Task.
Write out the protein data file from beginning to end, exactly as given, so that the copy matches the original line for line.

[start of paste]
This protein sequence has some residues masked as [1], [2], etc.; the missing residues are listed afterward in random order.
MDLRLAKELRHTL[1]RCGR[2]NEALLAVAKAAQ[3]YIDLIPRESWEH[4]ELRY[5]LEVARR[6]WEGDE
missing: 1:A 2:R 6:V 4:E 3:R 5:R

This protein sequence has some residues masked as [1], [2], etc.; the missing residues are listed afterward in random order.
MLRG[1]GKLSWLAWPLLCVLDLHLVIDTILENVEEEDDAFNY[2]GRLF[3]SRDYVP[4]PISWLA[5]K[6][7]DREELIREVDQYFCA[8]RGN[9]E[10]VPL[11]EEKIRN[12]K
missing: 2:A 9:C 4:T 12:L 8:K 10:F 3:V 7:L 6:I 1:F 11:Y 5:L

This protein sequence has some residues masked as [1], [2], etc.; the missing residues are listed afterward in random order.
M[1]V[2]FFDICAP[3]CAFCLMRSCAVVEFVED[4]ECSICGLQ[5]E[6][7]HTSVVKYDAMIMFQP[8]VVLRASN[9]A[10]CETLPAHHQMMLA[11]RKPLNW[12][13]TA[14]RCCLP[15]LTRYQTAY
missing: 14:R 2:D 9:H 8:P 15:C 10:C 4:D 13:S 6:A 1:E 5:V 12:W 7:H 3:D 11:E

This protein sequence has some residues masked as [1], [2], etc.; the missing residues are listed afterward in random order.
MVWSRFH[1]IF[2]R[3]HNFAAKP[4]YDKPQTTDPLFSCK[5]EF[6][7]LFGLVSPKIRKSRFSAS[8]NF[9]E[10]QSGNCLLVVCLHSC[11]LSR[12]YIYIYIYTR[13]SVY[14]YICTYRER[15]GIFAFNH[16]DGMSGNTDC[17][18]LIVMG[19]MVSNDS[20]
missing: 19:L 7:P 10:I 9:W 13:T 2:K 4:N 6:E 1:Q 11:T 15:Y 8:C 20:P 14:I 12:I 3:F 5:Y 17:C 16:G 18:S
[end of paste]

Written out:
This protein sequence has some residues masked as [1], [2], etc.; the missing residues are listed afterward in random order.
MDLRLAKELRHTL[1]RCGR[2]NEALLAVAKAAQ[3]YIDLIPRESWEH[4]ELRY[5]LEVARR[6]WEGDE
missing: 1:A 2:R 6:V 4:E 3:R 5:R

This protein sequence has some residues masked as [1], [2], etc.; the missing residues are listed afterward in random order.
MLRG[1]GKLSWLAWPLLCVLDLHLVIDTILENVEEEDDAFNY[2]GRLF[3]SRDYVP[4]PISWLA[5]K[6][7]DREELIREVDQYFCA[8]RGN[9]E[10]VPL[11]EEKIRN[12]K
missing: 2:A 9:C 4:T 12:L 8:K 10:F 3:V 7:L 6:I 1:F 11:Y 5:L

This protein sequence has some residues masked as [1], [2], etc.; the missing residues are listed afterward in random order.
M[1]V[2]FFDICAP[3]CAFCLMRSCAVVEFVED[4]ECSICGLQ[5]E[6][7]HTSVVKYDAMIMFQP[8]VVLRASN[9]A[10]CETLPAHHQMMLA[11]RKPLNW[12][13]TA[14]RCCLP[15]LTRYQTAY
missing: 14:R 2:D 9:H 8:P 15:C 10:C 4:D 13:S 6:A 1:E 5:V 12:W 7:H 3:D 11:E

This protein sequence has some residues masked as [1], [2], etc.; the missing residues are listed afterward in random order.
MVWSRFH[1]IF[2]R[3]HNFAAKP[4]YDKPQTTDPLFSCK[5]EF[6][7]LFGLVSPKIRKSRFSAS[8]NF[9]E[10]QSGNCLLVVCLHSC[11]LSR[12]YIYIYIYTR[13]SVY[14]YICTYRER[15]GIFAFNH[16]DGMSGNTDC[17][18]LIVMG[19]MVSNDS[20]
missing: 19:L 7:P 10:I 9:W 13:T 2:K 4:N 6:E 1:Q 11:T 15:Y 8:C 20:P 14:I 12:I 3:F 5:Y 17:C 16:G 18:S